“The essence of art and being an artist is being vulnerable.” This is a lesson that took Madison Borden years to understand, a lesson she’s still learning and one that she willingly and lovingly shared with another artist across from her in a lively Barefoot’s Joe.
Madison, a junior art major and a dancer since she was four-years-old, was raised in a family of artists: writers, illustrators and painters, her older sister becoming an artistic role model at a young age. Madison vividly recalls memories of the late-night light seeping through the slit below the bedroom door across from hers, her sister diligently at work to create a masterpiece. “She’s like a jewel to me,” Madison said. “I have the highest respect for her. I want to be so many things that she is.”
Art naturally runs through Madison’s veins. It’s in her DNA, her being, and as a follower of Christ, it’s her worship. As a dancer, she became captivated by the use of movement to honor her Savior. “Everything I do, I just think: God gave me this ability. These are my limbs and my body, and it’s beautiful to move them in a certain way, expressing yourself without words,” Madison said.
Like dancing, her painting continues to reflect this act of adoration, communicating her emotions and devotion through the language of art. During a recent semester of difficult refinement, Madison used one her projects as an outlet in her trials. “I was doing warm and cold, and it wasn’t working. So, then I took a really dark, rich red and put it over all of the blue, except when I got to this little section of it, and all of a sudden it looked like a hole,” Madison said. “I was like, it’s already speaking so much of what’s happening to me. I just covered something up. I do that every time I’m out. But the hole is still like, if you want to get to me, you can.”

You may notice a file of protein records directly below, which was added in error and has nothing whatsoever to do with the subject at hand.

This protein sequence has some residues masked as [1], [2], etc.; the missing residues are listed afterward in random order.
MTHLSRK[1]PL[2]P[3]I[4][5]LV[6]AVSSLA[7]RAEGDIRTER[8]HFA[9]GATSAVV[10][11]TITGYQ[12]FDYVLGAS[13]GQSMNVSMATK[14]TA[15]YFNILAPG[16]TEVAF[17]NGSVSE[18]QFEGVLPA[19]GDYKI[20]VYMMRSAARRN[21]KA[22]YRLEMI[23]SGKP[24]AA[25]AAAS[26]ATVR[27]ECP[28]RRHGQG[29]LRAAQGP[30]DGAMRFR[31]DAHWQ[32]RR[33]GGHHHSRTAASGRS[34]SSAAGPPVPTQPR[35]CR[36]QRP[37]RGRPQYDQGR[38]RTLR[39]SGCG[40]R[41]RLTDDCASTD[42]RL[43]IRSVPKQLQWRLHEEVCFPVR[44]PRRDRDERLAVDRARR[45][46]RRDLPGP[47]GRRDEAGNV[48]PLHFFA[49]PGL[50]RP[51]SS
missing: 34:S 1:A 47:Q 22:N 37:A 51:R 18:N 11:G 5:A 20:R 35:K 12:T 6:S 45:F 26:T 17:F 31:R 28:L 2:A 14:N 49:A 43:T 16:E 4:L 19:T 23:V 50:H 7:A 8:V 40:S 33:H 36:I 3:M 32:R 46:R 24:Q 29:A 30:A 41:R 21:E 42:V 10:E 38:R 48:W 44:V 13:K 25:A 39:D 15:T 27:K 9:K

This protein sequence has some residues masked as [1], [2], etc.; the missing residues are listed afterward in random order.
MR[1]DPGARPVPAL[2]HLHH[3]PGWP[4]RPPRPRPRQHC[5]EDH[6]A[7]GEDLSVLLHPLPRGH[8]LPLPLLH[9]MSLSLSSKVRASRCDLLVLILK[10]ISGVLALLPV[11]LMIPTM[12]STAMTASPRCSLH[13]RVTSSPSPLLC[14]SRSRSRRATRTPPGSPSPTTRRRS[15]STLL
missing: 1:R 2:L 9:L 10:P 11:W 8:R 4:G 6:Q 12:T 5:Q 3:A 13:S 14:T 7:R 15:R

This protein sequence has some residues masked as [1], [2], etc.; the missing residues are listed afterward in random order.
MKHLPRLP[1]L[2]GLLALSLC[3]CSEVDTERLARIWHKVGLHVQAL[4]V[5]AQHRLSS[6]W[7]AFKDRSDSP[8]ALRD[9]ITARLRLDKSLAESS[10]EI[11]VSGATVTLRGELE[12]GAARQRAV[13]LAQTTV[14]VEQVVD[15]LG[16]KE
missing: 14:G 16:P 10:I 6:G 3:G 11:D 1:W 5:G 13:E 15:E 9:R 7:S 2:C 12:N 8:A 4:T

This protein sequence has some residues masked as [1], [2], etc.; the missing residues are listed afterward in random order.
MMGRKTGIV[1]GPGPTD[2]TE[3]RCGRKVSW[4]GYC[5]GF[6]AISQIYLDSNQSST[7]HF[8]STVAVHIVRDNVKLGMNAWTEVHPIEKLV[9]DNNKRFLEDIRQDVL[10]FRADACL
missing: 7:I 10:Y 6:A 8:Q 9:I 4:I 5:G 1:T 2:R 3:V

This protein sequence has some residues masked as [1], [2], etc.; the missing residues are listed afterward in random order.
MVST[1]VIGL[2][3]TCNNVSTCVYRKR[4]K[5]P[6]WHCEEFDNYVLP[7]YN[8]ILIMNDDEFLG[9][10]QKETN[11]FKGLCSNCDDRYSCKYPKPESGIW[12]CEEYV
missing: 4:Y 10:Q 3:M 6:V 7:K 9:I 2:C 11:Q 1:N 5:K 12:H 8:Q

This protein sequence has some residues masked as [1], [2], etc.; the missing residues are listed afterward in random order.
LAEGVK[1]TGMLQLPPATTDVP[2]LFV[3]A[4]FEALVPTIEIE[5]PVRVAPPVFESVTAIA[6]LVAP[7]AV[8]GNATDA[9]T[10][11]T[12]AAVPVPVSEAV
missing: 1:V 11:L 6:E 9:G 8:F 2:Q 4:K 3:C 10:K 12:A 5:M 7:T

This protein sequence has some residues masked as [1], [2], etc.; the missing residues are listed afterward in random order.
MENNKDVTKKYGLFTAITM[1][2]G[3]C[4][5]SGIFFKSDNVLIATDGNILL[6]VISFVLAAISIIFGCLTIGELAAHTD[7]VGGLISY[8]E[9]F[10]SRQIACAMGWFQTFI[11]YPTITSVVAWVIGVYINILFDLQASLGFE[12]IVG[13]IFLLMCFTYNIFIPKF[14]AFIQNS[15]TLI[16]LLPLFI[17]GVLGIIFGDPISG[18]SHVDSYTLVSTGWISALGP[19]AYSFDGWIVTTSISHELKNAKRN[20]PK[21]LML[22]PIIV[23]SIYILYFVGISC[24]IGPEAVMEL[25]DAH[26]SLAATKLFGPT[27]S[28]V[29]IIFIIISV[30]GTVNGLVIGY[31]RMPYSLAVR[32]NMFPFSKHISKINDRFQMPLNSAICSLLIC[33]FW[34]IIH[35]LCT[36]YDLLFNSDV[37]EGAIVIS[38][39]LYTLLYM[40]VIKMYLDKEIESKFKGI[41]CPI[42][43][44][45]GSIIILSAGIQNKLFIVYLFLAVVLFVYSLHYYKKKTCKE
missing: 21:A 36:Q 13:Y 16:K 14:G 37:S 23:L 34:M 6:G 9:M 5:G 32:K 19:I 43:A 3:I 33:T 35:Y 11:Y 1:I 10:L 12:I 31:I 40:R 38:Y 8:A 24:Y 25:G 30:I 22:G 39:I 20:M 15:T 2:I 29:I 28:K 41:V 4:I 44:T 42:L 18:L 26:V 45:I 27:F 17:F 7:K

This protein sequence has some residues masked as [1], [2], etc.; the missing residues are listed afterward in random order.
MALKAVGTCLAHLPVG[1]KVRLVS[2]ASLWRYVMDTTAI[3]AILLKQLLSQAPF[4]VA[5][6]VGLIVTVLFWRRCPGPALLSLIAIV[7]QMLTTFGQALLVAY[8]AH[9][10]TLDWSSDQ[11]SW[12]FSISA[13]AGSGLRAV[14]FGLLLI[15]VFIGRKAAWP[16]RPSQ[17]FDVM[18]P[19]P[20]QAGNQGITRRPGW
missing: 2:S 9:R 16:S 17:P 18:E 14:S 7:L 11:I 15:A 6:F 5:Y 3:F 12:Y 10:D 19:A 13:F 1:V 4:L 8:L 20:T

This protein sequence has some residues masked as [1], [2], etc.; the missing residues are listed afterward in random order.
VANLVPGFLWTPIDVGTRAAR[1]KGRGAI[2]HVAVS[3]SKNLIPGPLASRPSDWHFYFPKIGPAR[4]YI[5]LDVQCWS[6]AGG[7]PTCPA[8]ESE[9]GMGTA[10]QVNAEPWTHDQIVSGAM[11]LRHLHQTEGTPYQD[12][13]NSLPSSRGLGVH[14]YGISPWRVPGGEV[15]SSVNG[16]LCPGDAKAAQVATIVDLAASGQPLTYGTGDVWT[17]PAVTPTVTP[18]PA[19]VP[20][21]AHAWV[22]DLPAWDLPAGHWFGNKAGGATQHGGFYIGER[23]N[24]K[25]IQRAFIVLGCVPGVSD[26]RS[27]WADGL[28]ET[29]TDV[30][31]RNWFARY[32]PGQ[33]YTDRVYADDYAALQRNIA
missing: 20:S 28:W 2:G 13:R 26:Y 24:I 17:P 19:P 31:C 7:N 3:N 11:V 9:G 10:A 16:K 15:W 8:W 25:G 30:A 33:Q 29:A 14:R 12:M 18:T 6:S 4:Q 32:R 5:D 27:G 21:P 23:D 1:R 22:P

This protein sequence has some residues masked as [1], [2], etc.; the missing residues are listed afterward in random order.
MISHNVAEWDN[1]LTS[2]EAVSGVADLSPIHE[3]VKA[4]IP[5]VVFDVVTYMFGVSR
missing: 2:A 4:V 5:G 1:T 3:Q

In her ceramics class, Madison was assigned to mold five teapots. Being a painter, ceramics wasn’t Madison’s favorite class. It was meticulous and brutal at times, but in the process of making these five teapots, something clicked. She decided she was going to make something for her, freeing herself from her longtime standards of perfection, incorporating her love of nature by hand-molding a golden-brown teapot, resembling tree bark. This became one of her most prized pieces, which she gave to her older sister, her first inspiration.
With the release of perfection came elements of both self-fulfillment and outside critique, critique that hadn’t always been present in high school, those less exploratory seasons of her artistic life. Madison had to learn to balance her personal fulfillment in her work and the longing to create “perfect” art, a battle that culminated in wondering she was meant to be an artist if her creative work will always be critiqued. “I think [painting is] the freedom I’ve been looking for, but in a structure that is under one umbrella: being creative, channeling my perfectionism, learning how to use that to my advantage but also learning how to put it to the side when it’s not needed,” Madison said.
This realization was humbling to Madison, who now uses her art to be vulnerable and form a deep connection with others. “I love the word ‘human.’ I love the way it looks, and I love the way it sounds. It’s very humbling,” Madison said. “God made us not to be alone.”
“At the end of the day,” Madison said, “we need God to tell us: ‘you are human.’”